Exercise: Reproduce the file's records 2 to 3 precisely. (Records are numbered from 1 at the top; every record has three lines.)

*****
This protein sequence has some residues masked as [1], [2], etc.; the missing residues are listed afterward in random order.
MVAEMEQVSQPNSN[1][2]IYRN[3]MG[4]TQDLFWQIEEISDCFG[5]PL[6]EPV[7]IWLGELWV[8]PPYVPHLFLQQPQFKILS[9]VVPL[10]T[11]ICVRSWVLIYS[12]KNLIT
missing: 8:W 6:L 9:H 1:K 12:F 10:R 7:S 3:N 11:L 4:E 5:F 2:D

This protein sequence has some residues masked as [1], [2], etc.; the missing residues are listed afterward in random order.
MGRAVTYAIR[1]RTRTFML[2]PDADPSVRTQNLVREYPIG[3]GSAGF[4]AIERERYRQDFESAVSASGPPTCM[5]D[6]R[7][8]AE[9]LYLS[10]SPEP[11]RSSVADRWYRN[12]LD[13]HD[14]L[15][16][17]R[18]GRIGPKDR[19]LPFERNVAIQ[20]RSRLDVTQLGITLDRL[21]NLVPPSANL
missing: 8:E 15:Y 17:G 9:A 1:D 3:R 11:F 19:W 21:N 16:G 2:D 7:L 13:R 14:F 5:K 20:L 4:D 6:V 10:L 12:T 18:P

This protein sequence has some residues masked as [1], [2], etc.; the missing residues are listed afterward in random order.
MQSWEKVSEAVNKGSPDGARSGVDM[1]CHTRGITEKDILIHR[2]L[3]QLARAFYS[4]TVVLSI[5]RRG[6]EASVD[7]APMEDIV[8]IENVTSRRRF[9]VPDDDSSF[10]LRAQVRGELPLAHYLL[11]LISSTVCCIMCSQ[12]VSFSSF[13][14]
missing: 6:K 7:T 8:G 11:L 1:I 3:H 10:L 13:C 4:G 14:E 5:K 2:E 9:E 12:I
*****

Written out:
This protein sequence has some residues masked as [1], [2], etc.; the missing residues are listed afterward in random order.
MGRAVTYAIR[1]RTRTFML[2]PDADPSVRTQNLVREYPIG[3]GSAGF[4]AIERERYRQDFESAVSASGPPTCM[5]D[6]R[7][8]AE[9]LYLS[10]SPEP[11]RSSVADRWYRN[12]LD[13]HD[14]L[15][16][17]R[18]GRIGPKDR[19]LPFERNVAIQ[20]RSRLDVTQLGITLDRL[21]NLVPPSANL
missing: 8:E 15:Y 17:G 9:A 1:D 3:R 11:F 19:W 21:N 16:G 2:D 7:L 13:R 14:F 5:K 20:L 4:D 6:V 10:L 12:T 18:P

This protein sequence has some residues masked as [1], [2], etc.; the missing residues are listed afterward in random order.
MQSWEKVSEAVNKGSPDGARSGVDM[1]CHTRGITEKDILIHR[2]L[3]QLARAFYS[4]TVVLSI[5]RRG[6]EASVD[7]APMEDIV[8]IENVTSRRRF[9]VPDDDSSF[10]LRAQVRGELPLAHYLL[11]LISSTVCCIMCSQ[12]VSFSSF[13][14]
missing: 6:K 7:T 8:G 11:L 1:I 3:H 10:L 13:C 4:G 14:E 5:K 2:E 9:E 12:I